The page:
The Karnataka High Court has held that the Muslim marriage is a contract with many shades of meaning, not a sacrament unlike a Hindu marriage and does not repel certain rights and obligations arising from its dissolution.
The case pertains to a petition filed by Ezazur Rehman (52) in Bhuvaneshwari Nagar in Bengaluru, praying to quash an order passed by the First Additional Principal Judge of Family Court in Bengaluru on August 12, 2011.
Rehman had divorced his wife Saira Banu by uttering Talaq on November 25, 1991, months after the marriage with a 'Mehr' of Rs 5,000.
After the divorce, Rehman then contracted another marriage and became the father of a child. Banu then filed a civil suit for maintenance on August 24, 2002.
The family court ordered that the plaintiff is entitled to monthly maintenance at the rate of Rs 3,000 from the date of the suit till the death of the plaintiff or till she gets remarried or till the death of the defendant.
Dismissing the petition with a cost of Rs 25,000, Justice Krishna S Dixit in his order dated October 7 said, "'marriage is a contract' has many shades of meaning; it is not a sacrament unlike a Hindu marriage, is true."
Elaborating further, Justice Dixit said a Muslim marriage is not a sacrament, does not repel certain rights and obligations arising from it dissolution.
"Such a marriage dissolved by divorce, per se does not annihilate all the duties and obligations of parties by lock, stock and barrel," the bench noted.
The Judge said the marriage amongst Muslims begins with the contract and graduates to the status as it ordinarily does in any other community.
"This very status gives rise to certain justiciable obligations. They are ex contractu (Latin, meaning ‘from a contract’)," the court said.
In law, new obligations too may arise, of them being the circumstantial duty of a person to provide sustenance to his ex-wife who is destituted by divorce.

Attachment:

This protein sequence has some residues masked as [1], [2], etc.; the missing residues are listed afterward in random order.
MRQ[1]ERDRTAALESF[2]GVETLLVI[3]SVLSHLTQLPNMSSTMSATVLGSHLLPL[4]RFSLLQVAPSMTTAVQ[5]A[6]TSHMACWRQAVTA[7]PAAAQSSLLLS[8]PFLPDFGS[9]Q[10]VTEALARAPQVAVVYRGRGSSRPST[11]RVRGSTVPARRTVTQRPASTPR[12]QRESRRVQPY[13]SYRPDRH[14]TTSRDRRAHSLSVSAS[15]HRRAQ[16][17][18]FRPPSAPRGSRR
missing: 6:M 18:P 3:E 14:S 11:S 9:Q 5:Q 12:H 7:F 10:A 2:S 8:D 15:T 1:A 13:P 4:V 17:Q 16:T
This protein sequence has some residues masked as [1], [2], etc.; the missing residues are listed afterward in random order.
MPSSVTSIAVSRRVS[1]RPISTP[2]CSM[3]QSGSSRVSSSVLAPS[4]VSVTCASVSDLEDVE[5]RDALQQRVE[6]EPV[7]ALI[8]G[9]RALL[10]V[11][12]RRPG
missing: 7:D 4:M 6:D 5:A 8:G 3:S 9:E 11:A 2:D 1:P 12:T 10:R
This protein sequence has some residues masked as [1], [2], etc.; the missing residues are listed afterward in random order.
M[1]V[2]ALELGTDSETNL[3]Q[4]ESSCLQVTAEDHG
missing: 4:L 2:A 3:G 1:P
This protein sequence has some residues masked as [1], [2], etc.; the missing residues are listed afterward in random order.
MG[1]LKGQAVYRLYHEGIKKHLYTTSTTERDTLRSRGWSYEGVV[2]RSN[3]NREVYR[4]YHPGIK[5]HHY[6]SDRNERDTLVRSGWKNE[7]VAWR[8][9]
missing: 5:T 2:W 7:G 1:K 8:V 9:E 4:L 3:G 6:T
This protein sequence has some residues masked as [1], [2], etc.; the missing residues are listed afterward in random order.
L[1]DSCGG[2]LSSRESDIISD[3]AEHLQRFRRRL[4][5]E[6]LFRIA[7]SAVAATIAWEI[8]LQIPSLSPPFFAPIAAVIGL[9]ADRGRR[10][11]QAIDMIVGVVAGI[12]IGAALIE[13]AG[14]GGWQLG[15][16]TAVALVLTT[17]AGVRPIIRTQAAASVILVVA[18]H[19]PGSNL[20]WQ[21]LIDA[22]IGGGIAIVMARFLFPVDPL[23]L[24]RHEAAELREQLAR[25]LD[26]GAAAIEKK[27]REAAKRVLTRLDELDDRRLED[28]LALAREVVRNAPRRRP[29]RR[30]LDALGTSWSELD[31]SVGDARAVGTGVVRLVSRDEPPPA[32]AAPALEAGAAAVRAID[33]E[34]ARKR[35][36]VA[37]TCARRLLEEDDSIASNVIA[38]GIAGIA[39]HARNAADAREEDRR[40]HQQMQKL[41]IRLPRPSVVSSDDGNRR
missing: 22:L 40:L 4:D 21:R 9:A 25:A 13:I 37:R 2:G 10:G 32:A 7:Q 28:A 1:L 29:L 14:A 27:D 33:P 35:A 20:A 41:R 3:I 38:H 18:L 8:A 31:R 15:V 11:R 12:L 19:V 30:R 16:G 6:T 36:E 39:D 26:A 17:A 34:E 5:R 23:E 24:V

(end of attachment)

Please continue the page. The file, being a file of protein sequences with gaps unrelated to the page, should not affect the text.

Quoting verses from Surah Al Bakra in Qur'an, Justice Dixit said a pious Muslim owes a moral and religious duty to provide subsistence to his destitute ex-wife.
The court said a Muslim ex-wife has a right to maintenance subject to satisfying certain conditions, is indisputable.
In Islamic jurisprudence, as a general norm, Mehr, that is dower, is treated as consideration for marriage, the court said adding that it may be a 'prompt dower' payable before the wife is called upon to enter the conjugal domicile or it may be a 'deferred dower' payable on the dissolution of marriage.
"Ordinarily, the right of an ex-wife to maintenance does not extend beyond 'Iddat'. I should hasten to add that Islamic jurisprudence has not treated this as thumb rule ever, although there is some juristic opinion in variance," Justice Dixit observed.
"This norm has to be subject to the rider that the amount paid to the ex-wife, be it in the form of 'Mehr' or be it a sum qualified on the basis of 'mehr', or otherwise, is not an inadequate or illusory sum," the judge noted.
He also pointed out that 'Mehr' is fixed inadequately and bride-side lacks equal bargaining power inter alia because of economic and gender-related factors.